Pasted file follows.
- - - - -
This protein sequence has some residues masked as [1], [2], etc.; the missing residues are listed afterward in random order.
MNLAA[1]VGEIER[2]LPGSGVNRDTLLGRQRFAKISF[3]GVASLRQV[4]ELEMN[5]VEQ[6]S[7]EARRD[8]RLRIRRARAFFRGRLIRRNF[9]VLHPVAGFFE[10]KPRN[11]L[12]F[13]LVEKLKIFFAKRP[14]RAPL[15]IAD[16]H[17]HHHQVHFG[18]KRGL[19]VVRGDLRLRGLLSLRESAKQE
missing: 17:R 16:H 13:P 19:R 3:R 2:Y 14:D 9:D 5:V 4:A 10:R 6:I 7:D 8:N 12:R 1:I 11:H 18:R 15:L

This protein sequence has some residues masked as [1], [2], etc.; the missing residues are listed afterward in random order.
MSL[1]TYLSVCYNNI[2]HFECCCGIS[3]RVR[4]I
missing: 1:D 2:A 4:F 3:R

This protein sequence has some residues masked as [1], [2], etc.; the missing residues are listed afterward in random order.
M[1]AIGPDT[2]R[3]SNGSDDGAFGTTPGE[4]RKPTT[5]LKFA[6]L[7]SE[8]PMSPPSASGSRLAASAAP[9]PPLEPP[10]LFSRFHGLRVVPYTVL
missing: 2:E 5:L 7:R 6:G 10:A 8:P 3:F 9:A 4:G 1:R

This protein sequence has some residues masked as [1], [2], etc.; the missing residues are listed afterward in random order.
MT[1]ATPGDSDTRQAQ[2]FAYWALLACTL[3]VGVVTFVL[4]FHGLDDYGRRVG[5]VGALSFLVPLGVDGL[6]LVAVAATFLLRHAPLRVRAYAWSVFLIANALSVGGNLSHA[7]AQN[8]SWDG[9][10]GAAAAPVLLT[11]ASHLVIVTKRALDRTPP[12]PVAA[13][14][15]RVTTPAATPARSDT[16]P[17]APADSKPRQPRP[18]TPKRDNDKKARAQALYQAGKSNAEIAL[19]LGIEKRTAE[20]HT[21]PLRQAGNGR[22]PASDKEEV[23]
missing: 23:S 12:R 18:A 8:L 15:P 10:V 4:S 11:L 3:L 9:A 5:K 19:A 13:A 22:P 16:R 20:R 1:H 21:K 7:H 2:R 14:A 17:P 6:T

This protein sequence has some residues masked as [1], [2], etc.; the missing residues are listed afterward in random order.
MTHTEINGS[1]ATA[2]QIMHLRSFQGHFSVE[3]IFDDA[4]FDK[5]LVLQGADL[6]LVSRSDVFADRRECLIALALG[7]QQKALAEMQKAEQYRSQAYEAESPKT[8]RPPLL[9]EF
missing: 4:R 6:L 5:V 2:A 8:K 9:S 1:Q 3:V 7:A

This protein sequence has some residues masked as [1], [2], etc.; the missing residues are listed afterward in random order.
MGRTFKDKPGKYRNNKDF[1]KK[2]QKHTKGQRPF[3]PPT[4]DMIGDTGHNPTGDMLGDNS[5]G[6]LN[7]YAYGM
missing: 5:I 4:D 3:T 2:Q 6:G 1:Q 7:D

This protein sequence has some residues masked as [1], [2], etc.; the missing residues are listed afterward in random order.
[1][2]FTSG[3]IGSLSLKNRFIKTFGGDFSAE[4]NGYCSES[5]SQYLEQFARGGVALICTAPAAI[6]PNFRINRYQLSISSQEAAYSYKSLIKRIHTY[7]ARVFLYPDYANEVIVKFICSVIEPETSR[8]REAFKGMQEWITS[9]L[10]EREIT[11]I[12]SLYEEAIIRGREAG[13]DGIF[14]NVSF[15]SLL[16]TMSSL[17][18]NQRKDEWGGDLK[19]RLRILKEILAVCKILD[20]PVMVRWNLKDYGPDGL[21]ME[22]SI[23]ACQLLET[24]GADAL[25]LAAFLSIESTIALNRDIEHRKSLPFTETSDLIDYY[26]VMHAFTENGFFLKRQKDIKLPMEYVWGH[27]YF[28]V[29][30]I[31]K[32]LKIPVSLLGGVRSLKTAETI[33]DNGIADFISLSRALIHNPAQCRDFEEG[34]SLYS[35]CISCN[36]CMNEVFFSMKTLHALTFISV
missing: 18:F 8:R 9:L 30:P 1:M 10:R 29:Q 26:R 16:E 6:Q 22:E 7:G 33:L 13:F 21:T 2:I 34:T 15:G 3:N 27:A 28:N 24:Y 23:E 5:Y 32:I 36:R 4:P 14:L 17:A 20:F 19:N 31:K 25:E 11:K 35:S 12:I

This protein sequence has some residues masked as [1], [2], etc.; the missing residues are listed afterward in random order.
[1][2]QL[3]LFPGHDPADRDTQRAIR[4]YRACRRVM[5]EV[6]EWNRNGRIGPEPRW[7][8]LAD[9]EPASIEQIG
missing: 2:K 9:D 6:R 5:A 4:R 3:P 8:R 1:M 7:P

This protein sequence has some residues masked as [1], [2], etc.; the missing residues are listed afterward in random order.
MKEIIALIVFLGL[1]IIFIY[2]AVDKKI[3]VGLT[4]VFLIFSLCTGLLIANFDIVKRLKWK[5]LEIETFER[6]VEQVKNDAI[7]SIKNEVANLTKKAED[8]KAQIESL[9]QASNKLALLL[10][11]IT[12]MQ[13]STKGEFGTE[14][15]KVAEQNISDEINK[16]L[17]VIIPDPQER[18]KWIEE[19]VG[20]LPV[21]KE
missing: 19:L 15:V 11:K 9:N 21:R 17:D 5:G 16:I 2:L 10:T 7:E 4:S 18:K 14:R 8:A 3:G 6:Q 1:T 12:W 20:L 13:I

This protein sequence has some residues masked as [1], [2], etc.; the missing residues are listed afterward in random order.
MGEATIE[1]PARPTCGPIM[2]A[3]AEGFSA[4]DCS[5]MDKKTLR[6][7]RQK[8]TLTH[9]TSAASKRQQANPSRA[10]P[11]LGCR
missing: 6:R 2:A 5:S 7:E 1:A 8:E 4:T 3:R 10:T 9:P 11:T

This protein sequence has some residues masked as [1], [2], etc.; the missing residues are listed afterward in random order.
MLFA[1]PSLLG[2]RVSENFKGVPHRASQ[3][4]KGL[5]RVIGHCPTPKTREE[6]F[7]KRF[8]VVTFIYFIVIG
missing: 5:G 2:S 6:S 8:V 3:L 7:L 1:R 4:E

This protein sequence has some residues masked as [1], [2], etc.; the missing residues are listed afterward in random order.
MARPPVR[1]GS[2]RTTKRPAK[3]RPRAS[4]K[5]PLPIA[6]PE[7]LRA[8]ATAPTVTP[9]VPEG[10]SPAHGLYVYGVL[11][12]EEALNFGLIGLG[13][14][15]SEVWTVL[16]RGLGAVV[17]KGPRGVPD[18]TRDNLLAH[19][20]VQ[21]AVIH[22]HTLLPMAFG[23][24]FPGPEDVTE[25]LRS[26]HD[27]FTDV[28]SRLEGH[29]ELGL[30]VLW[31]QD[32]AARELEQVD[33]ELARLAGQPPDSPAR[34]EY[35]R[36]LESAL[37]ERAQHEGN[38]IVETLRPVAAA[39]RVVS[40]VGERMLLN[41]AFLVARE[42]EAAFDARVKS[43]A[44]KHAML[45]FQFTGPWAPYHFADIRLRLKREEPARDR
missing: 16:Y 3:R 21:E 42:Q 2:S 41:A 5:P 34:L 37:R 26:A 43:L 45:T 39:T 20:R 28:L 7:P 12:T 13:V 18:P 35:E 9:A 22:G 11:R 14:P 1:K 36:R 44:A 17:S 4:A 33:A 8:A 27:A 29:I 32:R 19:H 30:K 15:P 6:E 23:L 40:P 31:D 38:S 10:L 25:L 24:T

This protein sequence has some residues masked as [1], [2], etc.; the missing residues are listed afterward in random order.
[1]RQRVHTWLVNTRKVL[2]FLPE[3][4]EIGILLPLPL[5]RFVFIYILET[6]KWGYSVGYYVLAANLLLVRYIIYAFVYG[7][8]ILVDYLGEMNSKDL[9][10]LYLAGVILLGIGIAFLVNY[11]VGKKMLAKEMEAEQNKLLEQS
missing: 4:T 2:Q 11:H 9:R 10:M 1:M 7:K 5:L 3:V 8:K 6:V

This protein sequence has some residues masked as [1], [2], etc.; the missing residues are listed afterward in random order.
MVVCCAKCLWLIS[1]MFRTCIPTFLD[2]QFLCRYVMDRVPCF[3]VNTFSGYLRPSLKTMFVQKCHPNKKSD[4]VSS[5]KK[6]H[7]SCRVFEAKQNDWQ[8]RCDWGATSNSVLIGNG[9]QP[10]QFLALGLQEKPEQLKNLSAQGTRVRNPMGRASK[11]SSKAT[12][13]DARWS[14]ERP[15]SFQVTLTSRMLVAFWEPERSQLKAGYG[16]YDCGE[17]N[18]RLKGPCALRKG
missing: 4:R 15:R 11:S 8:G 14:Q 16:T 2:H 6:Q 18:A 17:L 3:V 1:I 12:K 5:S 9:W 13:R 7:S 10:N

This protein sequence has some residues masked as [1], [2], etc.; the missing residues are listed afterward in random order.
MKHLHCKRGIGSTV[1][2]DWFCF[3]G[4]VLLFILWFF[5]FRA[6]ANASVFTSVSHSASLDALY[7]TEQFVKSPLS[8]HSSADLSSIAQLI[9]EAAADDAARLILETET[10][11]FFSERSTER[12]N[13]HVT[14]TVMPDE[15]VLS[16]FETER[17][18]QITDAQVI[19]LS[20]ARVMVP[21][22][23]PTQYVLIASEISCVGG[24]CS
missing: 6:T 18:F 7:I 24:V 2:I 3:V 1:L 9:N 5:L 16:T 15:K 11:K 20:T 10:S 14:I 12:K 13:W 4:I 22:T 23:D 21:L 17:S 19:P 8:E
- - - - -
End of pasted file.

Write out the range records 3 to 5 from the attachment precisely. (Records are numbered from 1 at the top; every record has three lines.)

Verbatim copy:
This protein sequence has some residues masked as [1], [2], etc.; the missing residues are listed afterward in random order.
M[1]AIGPDT[2]R[3]SNGSDDGAFGTTPGE[4]RKPTT[5]LKFA[6]L[7]SE[8]PMSPPSASGSRLAASAAP[9]PPLEPP[10]LFSRFHGLRVVPYTVL
missing: 2:E 5:L 7:R 6:G 10:A 8:P 3:F 9:A 4:G 1:R

This protein sequence has some residues masked as [1], [2], etc.; the missing residues are listed afterward in random order.
MT[1]ATPGDSDTRQAQ[2]FAYWALLACTL[3]VGVVTFVL[4]FHGLDDYGRRVG[5]VGALSFLVPLGVDGL[6]LVAVAATFLLRHAPLRVRAYAWSVFLIANALSVGGNLSHA[7]AQN[8]SWDG[9][10]GAAAAPVLLT[11]ASHLVIVTKRALDRTPP[12]PVAA[13][14][15]RVTTPAATPARSDT[16]P[17]APADSKPRQPRP[18]TPKRDNDKKARAQALYQAGKSNAEIAL[19]LGIEKRTAE[20]HT[21]PLRQAGNGR[22]PASDKEEV[23]
missing: 23:S 12:R 18:A 8:L 15:P 10:V 4:S 11:L 3:L 9:A 5:K 19:A 13:A 22:P 16:R 20:R 1:H 21:K 7:H 2:R 14:A 17:P 6:T

This protein sequence has some residues masked as [1], [2], etc.; the missing residues are listed afterward in random order.
MTHTEINGS[1]ATA[2]QIMHLRSFQGHFSVE[3]IFDDA[4]FDK[5]LVLQGADL[6]LVSRSDVFADRRECLIALALG[7]QQKALAEMQKAEQYRSQAYEAESPKT[8]RPPLL[9]EF
missing: 4:R 6:L 5:V 2:A 8:K 9:S 1:Q 3:V 7:A